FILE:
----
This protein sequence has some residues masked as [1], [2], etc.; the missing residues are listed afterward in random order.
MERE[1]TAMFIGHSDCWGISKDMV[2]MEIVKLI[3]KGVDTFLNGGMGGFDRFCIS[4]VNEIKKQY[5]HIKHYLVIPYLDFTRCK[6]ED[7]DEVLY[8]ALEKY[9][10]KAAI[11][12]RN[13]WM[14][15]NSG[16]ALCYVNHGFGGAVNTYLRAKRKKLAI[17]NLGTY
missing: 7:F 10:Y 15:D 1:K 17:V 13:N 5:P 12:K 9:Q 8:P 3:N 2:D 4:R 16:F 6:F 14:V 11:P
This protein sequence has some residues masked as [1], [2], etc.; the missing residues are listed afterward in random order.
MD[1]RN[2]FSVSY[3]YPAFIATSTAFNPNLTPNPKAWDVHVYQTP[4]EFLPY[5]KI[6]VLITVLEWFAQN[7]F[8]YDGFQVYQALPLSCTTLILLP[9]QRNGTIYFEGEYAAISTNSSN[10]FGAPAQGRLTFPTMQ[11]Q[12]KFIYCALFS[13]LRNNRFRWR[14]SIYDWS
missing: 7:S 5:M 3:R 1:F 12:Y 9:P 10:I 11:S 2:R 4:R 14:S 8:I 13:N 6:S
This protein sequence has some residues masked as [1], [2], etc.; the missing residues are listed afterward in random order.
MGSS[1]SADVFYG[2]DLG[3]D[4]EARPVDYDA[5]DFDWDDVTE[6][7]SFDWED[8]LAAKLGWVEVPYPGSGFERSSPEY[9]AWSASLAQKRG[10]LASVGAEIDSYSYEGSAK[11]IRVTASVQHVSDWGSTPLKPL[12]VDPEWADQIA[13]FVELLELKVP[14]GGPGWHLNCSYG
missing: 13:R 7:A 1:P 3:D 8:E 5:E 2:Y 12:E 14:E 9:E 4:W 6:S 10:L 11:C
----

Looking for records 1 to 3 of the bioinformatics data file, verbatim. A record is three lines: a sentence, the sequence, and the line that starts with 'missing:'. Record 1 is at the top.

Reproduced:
This protein sequence has some residues masked as [1], [2], etc.; the missing residues are listed afterward in random order.
MERE[1]TAMFIGHSDCWGISKDMV[2]MEIVKLI[3]KGVDTFLNGGMGGFDRFCIS[4]VNEIKKQY[5]HIKHYLVIPYLDFTRCK[6]ED[7]DEVLY[8]ALEKY[9][10]KAAI[11][12]RN[13]WM[14][15]NSG[16]ALCYVNHGFGGAVNTYLRAKRKKLAI[17]NLGTY
missing: 7:F 10:Y 15:D 1:K 17:V 13:N 5:P 12:K 9:Q 8:P 3:N 2:D 4:R 16:F 6:F 14:V 11:P
This protein sequence has some residues masked as [1], [2], etc.; the missing residues are listed afterward in random order.
MD[1]RN[2]FSVSY[3]YPAFIATSTAFNPNLTPNPKAWDVHVYQTP[4]EFLPY[5]KI[6]VLITVLEWFAQN[7]F[8]YDGFQVYQALPLSCTTLILLP[9]QRNGTIYFEGEYAAISTNSSN[10]FGAPAQGRLTFPTMQ[11]Q[12]KFIYCALFS[13]LRNNRFRWR[14]SIYDWS
missing: 7:S 5:M 3:R 1:F 12:Y 9:P 10:I 11:S 2:R 4:R 14:S 8:I 13:N 6:S
This protein sequence has some residues masked as [1], [2], etc.; the missing residues are listed afterward in random order.
MGSS[1]SADVFYG[2]DLG[3]D[4]EARPVDYDA[5]DFDWDDVTE[6][7]SFDWED[8]LAAKLGWVEVPYPGSGFERSSPEY[9]AWSASLAQKRG[10]LASVGAEIDSYSYEGSAK[11]IRVTASVQHVSDWGSTPLKPL[12]VDPEWADQIA[13]FVELLELKVP[14]GGPGWHLNCSYG
missing: 13:R 7:A 1:P 3:D 8:E 5:E 2:Y 12:E 14:E 9:E 4:W 6:S 10:L 11:C